respond back to the articleCollapse SubdiscussionNatalie Anne Hyde
Natalie Anne Hyde
12:41pmFeb 12 at 12:41pm
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Haskins and Sawhill “Perspective on Poverty”
Personal effort and outside circumstances appear to have been set up
socially as competing explanations for poverty. Must they be?
In the beginning of the article, it discusses the debates on how society as a
majority view helping those in need due to assumptions that we as a society
created. It begins with how this issue is split politically and how it is split in
everyday citizens. On the political side it primarily focuses on the economy.
One side sees how jobs are unable to pay living salaries, which requires
government spending to help those who are struggling to find a jobs and good
pay. While the other side believes that with an education and hard work, you
are able to find that job and salary and essentially find the “American Dream”
many immigrants found in the past. As for the views of societies and everyday
citizens, the main consensus is that when you are born, you don’t have your
choice in social status, your parents, your race, etc… which would fall under
circumstances. As for personal effort, this is where hard-work, creating your
own opportunities, and how hard you are willing to push for the outcome you
want, comes in. Overall, coming to the conclusion, that we need to find how to
differentiate between who is unwilling to work versus unable to work. I believe
that this was a societal creation that competes against itself.
NPR (Ansell) “Life, Death and Politics’: Treating Chicago’s Uninsured”
Is healthcare a right or commodity?
Dr. David Ansell went into medical school, the same way I have heard many
do. With the dream to help people and learn the correct steps to do so. The
beginning of the article starts with when he first stepped foot into the
emergency room. It stated that he had to run out because of, what I believe,
was gruesome and heart wrenching. Healthcare today has so many
restrictions and procedures to follow, which puts seven those with insurance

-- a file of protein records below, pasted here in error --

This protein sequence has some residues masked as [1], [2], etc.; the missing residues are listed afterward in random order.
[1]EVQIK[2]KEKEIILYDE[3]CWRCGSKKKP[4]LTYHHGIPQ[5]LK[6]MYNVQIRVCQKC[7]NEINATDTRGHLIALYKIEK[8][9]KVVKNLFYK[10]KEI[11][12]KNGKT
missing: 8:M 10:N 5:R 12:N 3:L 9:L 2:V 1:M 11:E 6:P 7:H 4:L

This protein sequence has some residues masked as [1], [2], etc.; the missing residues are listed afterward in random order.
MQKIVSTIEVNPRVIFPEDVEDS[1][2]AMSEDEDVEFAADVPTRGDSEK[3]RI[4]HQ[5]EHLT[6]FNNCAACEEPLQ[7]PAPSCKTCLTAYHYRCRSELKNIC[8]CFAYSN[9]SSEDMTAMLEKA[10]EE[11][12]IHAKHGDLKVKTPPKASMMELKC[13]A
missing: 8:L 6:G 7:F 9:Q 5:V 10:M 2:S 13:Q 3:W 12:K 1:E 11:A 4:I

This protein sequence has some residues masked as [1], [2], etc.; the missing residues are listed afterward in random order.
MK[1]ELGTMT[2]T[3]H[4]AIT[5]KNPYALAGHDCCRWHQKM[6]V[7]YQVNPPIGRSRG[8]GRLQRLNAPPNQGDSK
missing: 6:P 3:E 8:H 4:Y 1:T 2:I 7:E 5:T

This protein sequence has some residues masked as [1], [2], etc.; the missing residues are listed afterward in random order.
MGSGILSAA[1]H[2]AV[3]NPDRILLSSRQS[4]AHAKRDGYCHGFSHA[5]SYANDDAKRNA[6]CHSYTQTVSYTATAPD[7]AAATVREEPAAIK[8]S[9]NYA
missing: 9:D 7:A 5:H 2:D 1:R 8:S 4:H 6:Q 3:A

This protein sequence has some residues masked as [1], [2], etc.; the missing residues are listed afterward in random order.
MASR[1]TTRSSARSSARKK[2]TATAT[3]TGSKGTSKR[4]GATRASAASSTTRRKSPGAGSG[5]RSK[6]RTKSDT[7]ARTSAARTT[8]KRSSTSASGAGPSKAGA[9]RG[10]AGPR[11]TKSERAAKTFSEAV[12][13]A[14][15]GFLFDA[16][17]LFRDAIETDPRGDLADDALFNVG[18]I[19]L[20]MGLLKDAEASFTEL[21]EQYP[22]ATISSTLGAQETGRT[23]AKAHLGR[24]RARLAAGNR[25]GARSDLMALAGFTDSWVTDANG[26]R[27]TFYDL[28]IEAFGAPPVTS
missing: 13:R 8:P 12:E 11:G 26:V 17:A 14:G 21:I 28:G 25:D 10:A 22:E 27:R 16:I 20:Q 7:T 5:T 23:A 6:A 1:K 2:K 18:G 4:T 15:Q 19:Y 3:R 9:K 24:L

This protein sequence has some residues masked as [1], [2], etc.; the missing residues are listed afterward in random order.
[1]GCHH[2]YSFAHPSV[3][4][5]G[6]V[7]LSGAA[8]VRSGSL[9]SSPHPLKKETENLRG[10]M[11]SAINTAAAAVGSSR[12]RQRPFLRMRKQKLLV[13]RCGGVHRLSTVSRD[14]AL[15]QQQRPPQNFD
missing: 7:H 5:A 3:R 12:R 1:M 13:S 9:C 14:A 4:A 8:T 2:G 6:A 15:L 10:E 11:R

at a disadvantage. Ansell explains how when someone went to the doctor in
need of immediate treatment, they were required to do so. Now, it is months
before you can even get in to see the doctor, let alone fix the problem. Our
country has turned healthcare into a commodity. But, I agree with Ansell, that
it is a right.
Student 2 Haskins and Sawhill
Do people who “play by the rules” always get out of poverty? Does everyone
have the same ability to play by the rules?
No, not always. People who are very fortunate to get out of poverty depend on
their selves to grow, obtain an education, Housing, and rely on health care.
There are always disparities among this group because every poverty
situation is hard to get out of. People who, “play by the rules” are the person
to have an education and land into a well-paying job that helps them get out of
poverty and provide other commodities like health care and money aside for
emergencies. Everyone is not as fortunate depending on education and
knowledge, it is hard to say that if they all take this route that they will be
successful to get out of poverty. Some people have a significant amount of
bills, mortgages, illness, or don’t know how to manage their day-to-day.
Burd-Sharps and Lewis
How do you conceptualize inequalities associated with poverty beyond
The main items that help people are education ,environment , health and
wealth.This can help you become more knowledgeable in making healthy
choices and navigate life. This includes education and a degree that could
help you go up in status to improve yourself and to get a job. The changing
environment could help you improve yourself not only to focus but to maintain
a more healthy lifestyle, including connections to people that could help you
learn more. Managing your health and your wealth can teach you things about
saving and budgeting, which is more helpful than just making an income
regardless of spending habits.
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